Thursday, March 13, 2008

Can the resource boom last?

Mark Carney says no:

TORONTO — The high commodity prices that have shielded Canada from recessionary conditions in the United States are poised to weaken and drag down the Canadian economy, the Bank of Canada's new Governor warned yesterday.

Even though oil and gold have been trading at record levels over the past few days, Mark Carney said in an interview he is looking beyond the day-to-day market gyrations to determine how the U.S. slump will worm its way into Canada.

Already, Canada has felt the effects of plunging exports to the United States, and is gradually feeling the impact of tighter credit conditions spilling over the border, Mr. Carney said.

Now it appears the U.S. slump will be deeper and will stick around longer than the central bank had expected, and the pain is being felt around the world, Mr. Carney said.

Global demand for many of the commodities that have fuelled Canada's prosperity will be hit, he predicted in his first round of interviews since becoming Governor of the central bank last month.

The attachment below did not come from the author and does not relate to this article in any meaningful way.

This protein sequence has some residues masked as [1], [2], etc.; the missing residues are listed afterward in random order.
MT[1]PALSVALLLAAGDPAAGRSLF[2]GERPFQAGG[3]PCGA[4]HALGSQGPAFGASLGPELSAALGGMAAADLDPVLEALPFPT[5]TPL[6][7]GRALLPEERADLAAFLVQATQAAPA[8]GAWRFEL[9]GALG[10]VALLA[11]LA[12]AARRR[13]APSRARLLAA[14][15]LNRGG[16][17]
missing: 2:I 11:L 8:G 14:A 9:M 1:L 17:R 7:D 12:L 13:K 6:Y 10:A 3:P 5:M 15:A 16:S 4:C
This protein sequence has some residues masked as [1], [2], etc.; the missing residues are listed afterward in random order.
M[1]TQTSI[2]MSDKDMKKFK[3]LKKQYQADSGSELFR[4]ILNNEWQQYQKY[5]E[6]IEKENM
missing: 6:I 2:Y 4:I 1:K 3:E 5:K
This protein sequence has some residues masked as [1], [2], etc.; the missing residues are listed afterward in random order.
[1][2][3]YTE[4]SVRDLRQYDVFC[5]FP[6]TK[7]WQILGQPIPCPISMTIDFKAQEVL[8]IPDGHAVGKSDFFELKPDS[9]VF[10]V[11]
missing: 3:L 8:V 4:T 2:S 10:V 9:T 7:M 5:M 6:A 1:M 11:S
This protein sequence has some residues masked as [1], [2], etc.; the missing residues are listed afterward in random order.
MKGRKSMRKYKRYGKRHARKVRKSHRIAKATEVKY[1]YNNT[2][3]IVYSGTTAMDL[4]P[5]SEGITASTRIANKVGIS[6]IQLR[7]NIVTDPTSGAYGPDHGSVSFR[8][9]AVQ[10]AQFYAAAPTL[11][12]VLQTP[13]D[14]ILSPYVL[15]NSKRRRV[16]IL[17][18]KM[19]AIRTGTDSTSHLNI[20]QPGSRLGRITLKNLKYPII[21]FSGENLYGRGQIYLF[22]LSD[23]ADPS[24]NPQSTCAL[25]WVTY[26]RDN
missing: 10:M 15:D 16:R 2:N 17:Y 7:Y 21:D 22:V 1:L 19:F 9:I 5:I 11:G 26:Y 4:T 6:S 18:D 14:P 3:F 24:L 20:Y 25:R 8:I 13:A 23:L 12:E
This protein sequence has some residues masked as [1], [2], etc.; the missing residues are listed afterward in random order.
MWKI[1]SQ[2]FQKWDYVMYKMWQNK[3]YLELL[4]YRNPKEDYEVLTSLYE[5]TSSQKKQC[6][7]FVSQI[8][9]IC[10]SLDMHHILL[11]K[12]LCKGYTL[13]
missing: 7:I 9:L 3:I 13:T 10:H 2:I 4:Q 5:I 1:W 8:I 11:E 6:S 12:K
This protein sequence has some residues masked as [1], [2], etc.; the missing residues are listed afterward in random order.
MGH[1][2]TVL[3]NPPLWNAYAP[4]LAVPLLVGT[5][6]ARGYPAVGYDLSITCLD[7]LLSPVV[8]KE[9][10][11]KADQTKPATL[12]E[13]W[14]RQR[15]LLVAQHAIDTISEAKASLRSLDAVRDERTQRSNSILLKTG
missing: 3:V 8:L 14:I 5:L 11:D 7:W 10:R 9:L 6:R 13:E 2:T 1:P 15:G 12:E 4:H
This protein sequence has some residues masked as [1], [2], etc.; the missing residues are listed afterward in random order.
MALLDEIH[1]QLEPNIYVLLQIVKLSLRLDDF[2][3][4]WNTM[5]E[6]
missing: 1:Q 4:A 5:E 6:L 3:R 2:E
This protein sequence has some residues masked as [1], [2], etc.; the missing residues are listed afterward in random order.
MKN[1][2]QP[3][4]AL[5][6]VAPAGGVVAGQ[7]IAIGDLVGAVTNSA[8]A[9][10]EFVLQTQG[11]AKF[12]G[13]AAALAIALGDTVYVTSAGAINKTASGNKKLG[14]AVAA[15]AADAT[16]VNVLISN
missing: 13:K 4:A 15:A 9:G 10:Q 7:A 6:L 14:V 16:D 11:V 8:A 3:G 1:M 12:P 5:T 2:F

“Ultimately, it means slower growth than otherwise would have been experienced in a range of markets, including in emerging market economies.”

“That will have an impact on the outlook for commodity prices and terms of trade – a dampening impact,” Mr. Carney said.

“You don't see it in spot markets right now but you will likely see it going forward. That's one channel through which this will come back into Canada.”

Get the full version here

--Historically we have seen resource prices decrease over time as economies move to other forms of production. However, the last few years this trend has reversed. Will it continue? Nobody knows, but history is not on our side.

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